Do Microchips Give Pet-Owners a False Sense of Security? Wednesday 13 July 2016 @ 10:05

Black DogThis week, we read about the case of a black dog who had escaped from his home, much to the despair of his owners.

The “lovely chappy” has now been reunited with his owner, no thanks to his micro-chip, which had made him unidentifiable due to a manufacturer’s fault. The dog’s owner, Nilantha, discovered the whereabouts of his dog when his photo was shared on Lost Pet Finders:

Hi. Thank you for sharing the post. I'm the owner of him and he has been apparently picked up in front of my house as I live adjacent to this roundabout. No idea how he sneaked out. Searched for him the whole morning and posted some signs in the whole neighbourhood. Finally found Him thanks to your post. Thanks once again.

Alexis, who had taken the dog to the vet to scan for a micro-chip, explained the situation to the worried owner:

Hi Nilantha, A teacher from the Berwick Chase school found him, and I took him to the vet to get scanned. As he was not micro-chipped, and the vet could not hold him, they had to call Council to take him to the pound as that is the safest and best place for pets until the owner looks for them. I was not permitted to bring him home with me after I took him to the vet…

Black DogWhen Nilantha finally tracked down the wayward hound, he was able to prove that the dog had indeed been micro-chipped, and the pair were finally reunited after a quick visit to the vet.

Although the outcome in this case has been a positive one, the entire situation does raise the question of whether micro-chips are reliable or not. Do they simply give pet owners a false sense of security?

Microchips are marketed as a permanent, safe means of identifying your pet, one which will last a lifetime. They’re a handy way of reuniting stolen and lost pets with their owners, identifying and punishing the owners of dogs who are a danger to society, and preventing cruelty to animals and illegitimate breeding techniques. So what’s not to like?

Well, as it turns out, there’s a whole lot of stuff not to like about this particular product. Pet owners are told over and over again that microchip implants are safe, totally painless and risk-free. While, for the most part, animals who have been microchipped live perfectly happy and healthy lives, even experiencing the benefits of microchipping if they come to be lost or stolen, claims that they are risk-free and completely foolproof simply aren’t accurate.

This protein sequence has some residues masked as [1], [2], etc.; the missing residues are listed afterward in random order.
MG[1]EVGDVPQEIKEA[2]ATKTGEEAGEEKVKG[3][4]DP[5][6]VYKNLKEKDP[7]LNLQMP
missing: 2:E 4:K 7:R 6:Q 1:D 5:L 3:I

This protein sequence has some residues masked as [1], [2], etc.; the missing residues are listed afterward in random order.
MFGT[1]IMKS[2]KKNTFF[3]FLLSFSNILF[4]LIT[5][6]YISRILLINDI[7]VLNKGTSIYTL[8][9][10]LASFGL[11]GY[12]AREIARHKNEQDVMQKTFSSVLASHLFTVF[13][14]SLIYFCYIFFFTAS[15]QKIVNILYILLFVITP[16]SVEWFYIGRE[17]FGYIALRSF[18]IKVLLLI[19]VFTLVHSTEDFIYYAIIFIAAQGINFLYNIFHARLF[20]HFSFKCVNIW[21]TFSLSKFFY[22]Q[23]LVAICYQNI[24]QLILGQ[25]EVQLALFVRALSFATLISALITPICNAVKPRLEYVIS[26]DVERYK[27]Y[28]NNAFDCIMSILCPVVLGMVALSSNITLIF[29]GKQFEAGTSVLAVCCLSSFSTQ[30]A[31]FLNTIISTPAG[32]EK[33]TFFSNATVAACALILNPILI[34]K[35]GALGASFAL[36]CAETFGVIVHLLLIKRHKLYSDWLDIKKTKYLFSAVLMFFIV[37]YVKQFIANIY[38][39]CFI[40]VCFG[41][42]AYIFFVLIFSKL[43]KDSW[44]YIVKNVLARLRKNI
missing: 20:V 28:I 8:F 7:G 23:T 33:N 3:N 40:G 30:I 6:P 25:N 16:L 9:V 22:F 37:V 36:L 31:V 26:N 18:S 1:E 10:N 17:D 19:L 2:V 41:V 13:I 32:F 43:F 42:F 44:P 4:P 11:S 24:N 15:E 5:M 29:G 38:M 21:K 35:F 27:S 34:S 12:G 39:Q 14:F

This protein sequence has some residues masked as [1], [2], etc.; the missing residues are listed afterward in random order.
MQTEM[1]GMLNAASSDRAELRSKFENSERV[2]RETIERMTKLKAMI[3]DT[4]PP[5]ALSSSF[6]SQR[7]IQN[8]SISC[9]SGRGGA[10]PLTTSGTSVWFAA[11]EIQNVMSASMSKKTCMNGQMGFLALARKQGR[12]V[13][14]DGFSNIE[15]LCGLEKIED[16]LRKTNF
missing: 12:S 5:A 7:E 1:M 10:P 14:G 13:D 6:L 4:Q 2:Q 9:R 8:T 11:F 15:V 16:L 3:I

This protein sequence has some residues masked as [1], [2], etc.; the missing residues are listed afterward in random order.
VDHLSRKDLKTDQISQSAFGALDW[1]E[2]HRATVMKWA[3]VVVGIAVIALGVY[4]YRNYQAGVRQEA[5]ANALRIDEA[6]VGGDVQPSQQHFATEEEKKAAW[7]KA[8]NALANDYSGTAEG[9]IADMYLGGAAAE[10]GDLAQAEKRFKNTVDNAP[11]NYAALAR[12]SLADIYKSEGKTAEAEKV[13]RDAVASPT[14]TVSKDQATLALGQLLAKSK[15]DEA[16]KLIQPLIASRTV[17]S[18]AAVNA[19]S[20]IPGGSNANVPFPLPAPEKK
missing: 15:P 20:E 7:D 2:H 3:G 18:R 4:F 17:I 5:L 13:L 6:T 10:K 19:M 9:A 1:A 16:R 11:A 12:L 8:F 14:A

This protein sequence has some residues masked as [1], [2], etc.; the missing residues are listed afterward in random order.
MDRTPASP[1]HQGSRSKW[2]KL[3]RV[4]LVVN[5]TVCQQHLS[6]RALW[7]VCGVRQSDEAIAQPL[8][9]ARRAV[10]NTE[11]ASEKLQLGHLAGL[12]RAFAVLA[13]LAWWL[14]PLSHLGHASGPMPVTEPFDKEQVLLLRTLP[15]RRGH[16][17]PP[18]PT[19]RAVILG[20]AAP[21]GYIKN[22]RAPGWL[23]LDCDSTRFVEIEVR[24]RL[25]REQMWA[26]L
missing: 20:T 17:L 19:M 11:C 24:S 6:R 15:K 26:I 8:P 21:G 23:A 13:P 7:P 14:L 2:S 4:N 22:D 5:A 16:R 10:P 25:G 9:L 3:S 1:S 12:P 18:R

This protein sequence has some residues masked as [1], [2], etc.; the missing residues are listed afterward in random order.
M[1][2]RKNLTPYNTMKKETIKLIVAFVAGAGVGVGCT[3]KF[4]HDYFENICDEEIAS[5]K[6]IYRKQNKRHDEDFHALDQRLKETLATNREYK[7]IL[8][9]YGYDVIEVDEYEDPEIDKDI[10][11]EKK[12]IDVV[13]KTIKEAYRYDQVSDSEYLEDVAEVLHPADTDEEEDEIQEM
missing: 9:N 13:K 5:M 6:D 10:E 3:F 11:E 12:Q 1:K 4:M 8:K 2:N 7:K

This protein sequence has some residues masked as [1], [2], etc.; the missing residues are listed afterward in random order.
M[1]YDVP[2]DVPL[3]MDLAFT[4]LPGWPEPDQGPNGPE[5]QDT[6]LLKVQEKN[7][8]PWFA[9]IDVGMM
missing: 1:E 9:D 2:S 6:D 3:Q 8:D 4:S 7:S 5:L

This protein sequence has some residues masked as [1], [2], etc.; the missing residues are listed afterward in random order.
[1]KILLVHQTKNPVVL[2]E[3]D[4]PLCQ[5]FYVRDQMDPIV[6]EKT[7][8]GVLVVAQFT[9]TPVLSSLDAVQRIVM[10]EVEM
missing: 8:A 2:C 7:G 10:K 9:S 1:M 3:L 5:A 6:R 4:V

A number of studies performed on smaller animals such as rats and mice have shown that involved animals have experienced lethal, aggressive microchip-induced cancerous growths, while further reports have described neurological damage and even death caused by the microchip implantation procedure. (Importantly, however, these incidents tend to be incredibly rare). See more at

A much more realistic risk to consider when thinking about microchips is the risk of either the microchip or the scanner failing to function when it matters. This is what happened to the black dog we read about this week, but the stories don’t always have such a happy ending as ours did.

DogFurther complications arise when whoever finds your pet fails to even attempt to scan for a microchip. Unfortunately, a microchip can only do its job if it is scanned for and while the majority of vets will scan for one whenever they are presented with a found animal, no amount of technology can make up for human forgetfulness. To confuse things further, there’s always a risk that someone will find your pet and adopt it as their own, believing they are doing right by the animal. In this case, the microchip will not be scanned because your good samaritan will not generally be carrying a microchip scanner when they find your pet. We are often asked "I have found a pet, what do I do?".

So yes, microchips can lull pet owners into a false sense of security. BUT: it is important to realise that as a general rule, the number of pets who have been saved or reunited with their owners will vastly outweigh the number of those who have been less fortunate.

For more information on this topic, check out our page about Microchips and Lost Pets.

Lost Pet Finders have had plenty more success stories this week. If your pet has gone missing, there is always every chance that it will come home to you, as these guys have:


“The council checked the lost pet finders and we received a call from the ranger to tell us where our dog had been taken. Molly's microchip was not correctly transferred into our name so this service is all to thank for bringing her back to us.”



“This beautiful boy had been missing for 3 years! I had him scanned for a microchip & his owners were located. 'Henry' is currently being flown interstate to be reunited them. Such a happy ending!”





“Dog found in Floreat and taken to Swanbourne vet yesterday morning. Vet had seen the alert which was a good thing as no tags on dog and microchip only inserted a week ago so not registered yet.”



“Pet Alert SMS prompted Sydney rangers to ring me about a dog picked up that had lost collar - it was Mila! They had, had trouble scanning microchip so it was this alert that sped up our reunion.”





“Awesome site! We were worried about losing our dog because he wasn't chipped, but thankfully the alert was sent to the nearest animal hospital who had Olly. Next thing on the agenda, get that microchip!”